2016 made me reassess an important component of my view of the world. No, not Brexit or Trump becoming President (although, it’s not unrelated).
At the end of 2016, I realized that almost all psychology is pseudo-science. Not hyperbole, not oversold, but pseudo-science.
People used to joke that Parapsychology is the control group for science: i.e., a bunch of people ostentatiously following the scientific method in a situation where every result should come out negative. It’s a null field: the null hypothesis (that there is no effect) is true. Thus, the fact that you can still get positive effects should be worrisome. Turns out the true joke was that psychology is the true control group. Parapsychology was a bad control as most scientists were already predisposed to disbelieve them. Psychology is a much better control.
I had heard of the “Replication Crisis” before, but had not delved into the details. I thought psychology was like microbiome studies: over-hyped but, fundamentally, correct. We may see reports the microbiome makes you be rude to your uber driver or whatever silly effect. We often read about the effects of the microbiome on obesity, as if it didn’t matter that our diets are not as healthy as they should be and it was all down to microbes. Jonathan Eisen collects these as overselling the microbiome. Still, to say that people oversell the microbiome is not to say that there is no effect. The microbes do not single-handedly cause obesity, but they have an impact on the margin (a few BMI points up or down), which is enough to be significant for the population. They may not cause nor cure cancer, but they seem to influence the effect of immunotherapy enough that we may need to adjust dosages/drug combinations. And so on…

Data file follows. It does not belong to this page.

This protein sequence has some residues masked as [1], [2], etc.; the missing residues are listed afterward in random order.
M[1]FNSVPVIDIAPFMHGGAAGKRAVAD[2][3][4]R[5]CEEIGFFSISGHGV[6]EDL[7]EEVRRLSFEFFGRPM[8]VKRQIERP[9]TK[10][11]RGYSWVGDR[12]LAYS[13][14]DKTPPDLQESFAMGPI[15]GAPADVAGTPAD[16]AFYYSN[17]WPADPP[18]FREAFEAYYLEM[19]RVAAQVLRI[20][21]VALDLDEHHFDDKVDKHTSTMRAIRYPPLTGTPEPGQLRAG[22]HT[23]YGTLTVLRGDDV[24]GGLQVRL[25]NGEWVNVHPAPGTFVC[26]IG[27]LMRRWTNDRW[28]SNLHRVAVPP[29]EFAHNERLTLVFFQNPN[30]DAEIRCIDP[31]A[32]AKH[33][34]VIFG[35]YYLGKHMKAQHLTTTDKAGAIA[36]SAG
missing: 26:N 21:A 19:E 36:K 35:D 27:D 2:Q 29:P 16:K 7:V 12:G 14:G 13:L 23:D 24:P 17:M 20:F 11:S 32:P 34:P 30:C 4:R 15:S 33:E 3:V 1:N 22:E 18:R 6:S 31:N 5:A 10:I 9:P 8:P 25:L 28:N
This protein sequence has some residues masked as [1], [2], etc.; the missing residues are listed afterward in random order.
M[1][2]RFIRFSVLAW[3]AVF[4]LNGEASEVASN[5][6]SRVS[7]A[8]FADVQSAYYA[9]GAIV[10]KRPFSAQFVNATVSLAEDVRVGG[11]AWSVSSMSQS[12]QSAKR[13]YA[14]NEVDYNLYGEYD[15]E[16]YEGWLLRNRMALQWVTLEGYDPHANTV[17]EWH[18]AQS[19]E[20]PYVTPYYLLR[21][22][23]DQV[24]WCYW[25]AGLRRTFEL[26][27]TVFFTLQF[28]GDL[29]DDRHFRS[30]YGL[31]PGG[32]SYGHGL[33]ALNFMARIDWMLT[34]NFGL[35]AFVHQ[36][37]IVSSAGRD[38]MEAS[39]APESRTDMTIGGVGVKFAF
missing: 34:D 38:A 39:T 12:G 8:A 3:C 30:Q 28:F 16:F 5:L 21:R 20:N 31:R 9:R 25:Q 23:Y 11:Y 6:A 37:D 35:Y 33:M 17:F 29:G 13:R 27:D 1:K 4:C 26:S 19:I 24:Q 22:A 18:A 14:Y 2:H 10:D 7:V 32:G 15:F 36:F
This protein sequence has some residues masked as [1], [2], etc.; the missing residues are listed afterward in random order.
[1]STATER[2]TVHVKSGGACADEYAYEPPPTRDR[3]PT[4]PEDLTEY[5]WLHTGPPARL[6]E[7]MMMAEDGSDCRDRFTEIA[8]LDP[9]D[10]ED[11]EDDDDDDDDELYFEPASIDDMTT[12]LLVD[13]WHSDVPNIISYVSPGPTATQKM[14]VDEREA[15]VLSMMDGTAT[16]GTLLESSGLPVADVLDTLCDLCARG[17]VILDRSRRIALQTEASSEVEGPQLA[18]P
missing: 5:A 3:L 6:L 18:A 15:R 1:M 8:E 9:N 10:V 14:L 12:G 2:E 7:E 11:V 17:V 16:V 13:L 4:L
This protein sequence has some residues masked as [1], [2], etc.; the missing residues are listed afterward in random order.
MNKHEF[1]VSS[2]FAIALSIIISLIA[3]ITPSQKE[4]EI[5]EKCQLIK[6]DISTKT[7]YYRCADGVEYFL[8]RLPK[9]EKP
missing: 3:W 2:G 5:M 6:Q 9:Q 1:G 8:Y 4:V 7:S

I thought that when it came to psychology, the same was true: sure, a lot of hype, but I thought there was a there there. There isn’t.
My basic mistake was that I had shared Daniel Kahneman’s view of the situation:
My position […] was that if a large body of evidence published in reputable journals supports an initially implausible conclusion, then scientific norms require us to believe that conclusion. Implausibility is not sufficient to justify disbelief, and belief in well-supported scientific conclusions is not optional. This position still seems reasonable to me – it is why I think people should believe in climate change.
This was exactly my position until I read this long Andrew Gelman post. Since then, I started to read up on this and find that psychology (as a field) has sold us a bill of goods.